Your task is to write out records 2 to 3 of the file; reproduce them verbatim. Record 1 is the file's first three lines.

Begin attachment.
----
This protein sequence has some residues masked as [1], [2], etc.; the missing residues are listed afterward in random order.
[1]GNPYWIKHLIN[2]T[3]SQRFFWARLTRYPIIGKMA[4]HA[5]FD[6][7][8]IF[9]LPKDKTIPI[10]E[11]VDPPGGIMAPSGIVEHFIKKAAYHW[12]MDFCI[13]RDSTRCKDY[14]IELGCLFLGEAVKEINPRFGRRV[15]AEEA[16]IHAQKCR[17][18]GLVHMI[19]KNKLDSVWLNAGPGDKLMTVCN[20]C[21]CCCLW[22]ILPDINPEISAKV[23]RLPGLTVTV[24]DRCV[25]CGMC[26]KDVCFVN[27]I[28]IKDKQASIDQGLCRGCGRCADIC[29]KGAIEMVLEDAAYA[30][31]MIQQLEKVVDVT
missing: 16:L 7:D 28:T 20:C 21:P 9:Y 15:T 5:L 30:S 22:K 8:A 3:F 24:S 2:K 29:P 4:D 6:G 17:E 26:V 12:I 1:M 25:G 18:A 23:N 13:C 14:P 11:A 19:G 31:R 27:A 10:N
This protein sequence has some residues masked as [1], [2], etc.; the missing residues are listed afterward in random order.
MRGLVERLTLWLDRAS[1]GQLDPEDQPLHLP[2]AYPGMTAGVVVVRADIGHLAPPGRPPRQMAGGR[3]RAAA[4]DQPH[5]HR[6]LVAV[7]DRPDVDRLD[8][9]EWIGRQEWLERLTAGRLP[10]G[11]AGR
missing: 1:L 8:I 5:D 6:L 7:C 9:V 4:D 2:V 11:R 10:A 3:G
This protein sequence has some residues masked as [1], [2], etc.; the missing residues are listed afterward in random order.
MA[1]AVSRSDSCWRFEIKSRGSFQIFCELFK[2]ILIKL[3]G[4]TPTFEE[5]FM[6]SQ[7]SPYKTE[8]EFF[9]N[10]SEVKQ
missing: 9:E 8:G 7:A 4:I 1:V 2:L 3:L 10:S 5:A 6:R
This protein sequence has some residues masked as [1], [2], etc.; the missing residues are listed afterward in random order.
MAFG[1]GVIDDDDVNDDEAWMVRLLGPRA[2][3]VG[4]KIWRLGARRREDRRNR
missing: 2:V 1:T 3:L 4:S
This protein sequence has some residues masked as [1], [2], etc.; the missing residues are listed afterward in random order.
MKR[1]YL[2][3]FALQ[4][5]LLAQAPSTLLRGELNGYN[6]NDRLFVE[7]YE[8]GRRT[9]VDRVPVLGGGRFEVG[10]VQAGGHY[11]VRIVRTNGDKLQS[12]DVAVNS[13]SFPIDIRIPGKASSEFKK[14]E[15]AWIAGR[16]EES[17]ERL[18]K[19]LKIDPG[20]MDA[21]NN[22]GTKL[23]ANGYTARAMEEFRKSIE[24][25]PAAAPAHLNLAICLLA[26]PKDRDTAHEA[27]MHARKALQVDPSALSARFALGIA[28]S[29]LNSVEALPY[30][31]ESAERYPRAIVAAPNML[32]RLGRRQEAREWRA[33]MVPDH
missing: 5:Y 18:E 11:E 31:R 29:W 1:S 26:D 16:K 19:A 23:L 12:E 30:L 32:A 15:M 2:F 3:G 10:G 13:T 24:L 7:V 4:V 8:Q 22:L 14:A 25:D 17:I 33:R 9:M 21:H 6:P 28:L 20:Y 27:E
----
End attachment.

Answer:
This protein sequence has some residues masked as [1], [2], etc.; the missing residues are listed afterward in random order.
MRGLVERLTLWLDRAS[1]GQLDPEDQPLHLP[2]AYPGMTAGVVVVRADIGHLAPPGRPPRQMAGGR[3]RAAA[4]DQPH[5]HR[6]LVAV[7]DRPDVDRLD[8][9]EWIGRQEWLERLTAGRLP[10]G[11]AGR
missing: 1:L 8:I 5:D 6:L 7:C 9:V 4:D 2:V 11:R 10:A 3:G
This protein sequence has some residues masked as [1], [2], etc.; the missing residues are listed afterward in random order.
MA[1]AVSRSDSCWRFEIKSRGSFQIFCELFK[2]ILIKL[3]G[4]TPTFEE[5]FM[6]SQ[7]SPYKTE[8]EFF[9]N[10]SEVKQ
missing: 9:E 8:G 7:A 4:I 1:V 2:L 3:L 10:S 5:A 6:R